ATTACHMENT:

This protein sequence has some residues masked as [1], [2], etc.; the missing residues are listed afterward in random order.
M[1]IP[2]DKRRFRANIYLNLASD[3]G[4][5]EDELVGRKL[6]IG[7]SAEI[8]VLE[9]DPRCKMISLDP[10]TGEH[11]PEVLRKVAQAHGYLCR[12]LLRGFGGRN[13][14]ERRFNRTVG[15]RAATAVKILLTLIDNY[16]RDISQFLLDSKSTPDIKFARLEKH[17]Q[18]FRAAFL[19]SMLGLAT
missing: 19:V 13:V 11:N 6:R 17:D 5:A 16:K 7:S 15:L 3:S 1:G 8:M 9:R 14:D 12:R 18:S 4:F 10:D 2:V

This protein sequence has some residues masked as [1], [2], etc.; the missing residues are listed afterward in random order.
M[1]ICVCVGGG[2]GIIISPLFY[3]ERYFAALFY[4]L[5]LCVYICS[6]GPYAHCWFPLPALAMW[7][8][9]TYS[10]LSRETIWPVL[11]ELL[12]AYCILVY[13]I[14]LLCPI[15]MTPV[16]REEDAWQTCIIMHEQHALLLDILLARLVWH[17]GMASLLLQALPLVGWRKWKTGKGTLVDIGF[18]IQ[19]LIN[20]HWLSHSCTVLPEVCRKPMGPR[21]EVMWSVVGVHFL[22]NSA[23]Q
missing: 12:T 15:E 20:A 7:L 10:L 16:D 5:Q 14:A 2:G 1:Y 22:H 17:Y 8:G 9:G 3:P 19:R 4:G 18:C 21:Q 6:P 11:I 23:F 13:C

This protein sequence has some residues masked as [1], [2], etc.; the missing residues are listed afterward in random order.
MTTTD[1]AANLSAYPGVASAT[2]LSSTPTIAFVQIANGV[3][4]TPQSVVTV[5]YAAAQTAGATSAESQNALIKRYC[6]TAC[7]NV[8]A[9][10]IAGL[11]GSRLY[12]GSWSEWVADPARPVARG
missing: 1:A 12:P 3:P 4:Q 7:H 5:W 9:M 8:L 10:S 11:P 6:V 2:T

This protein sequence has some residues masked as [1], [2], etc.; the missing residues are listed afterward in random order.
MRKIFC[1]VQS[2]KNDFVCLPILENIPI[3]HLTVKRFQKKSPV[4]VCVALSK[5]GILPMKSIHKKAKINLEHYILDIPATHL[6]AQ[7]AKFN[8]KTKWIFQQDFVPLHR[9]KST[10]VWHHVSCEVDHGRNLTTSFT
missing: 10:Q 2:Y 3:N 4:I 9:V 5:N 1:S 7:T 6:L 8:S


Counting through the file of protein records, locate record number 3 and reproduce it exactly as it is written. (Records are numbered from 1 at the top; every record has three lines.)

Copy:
This protein sequence has some residues masked as [1], [2], etc.; the missing residues are listed afterward in random order.
MTTTD[1]AANLSAYPGVASAT[2]LSSTPTIAFVQIANGV[3][4]TPQSVVTV[5]YAAAQTAGATSAESQNALIKRYC[6]TAC[7]NV[8]A[9][10]IAGL[11]GSRLY[12]GSWSEWVADPARPVARG
missing: 1:A 12:P 3:P 4:Q 7:H 5:W 9:M 8:L 10:S 11:P 6:V 2:T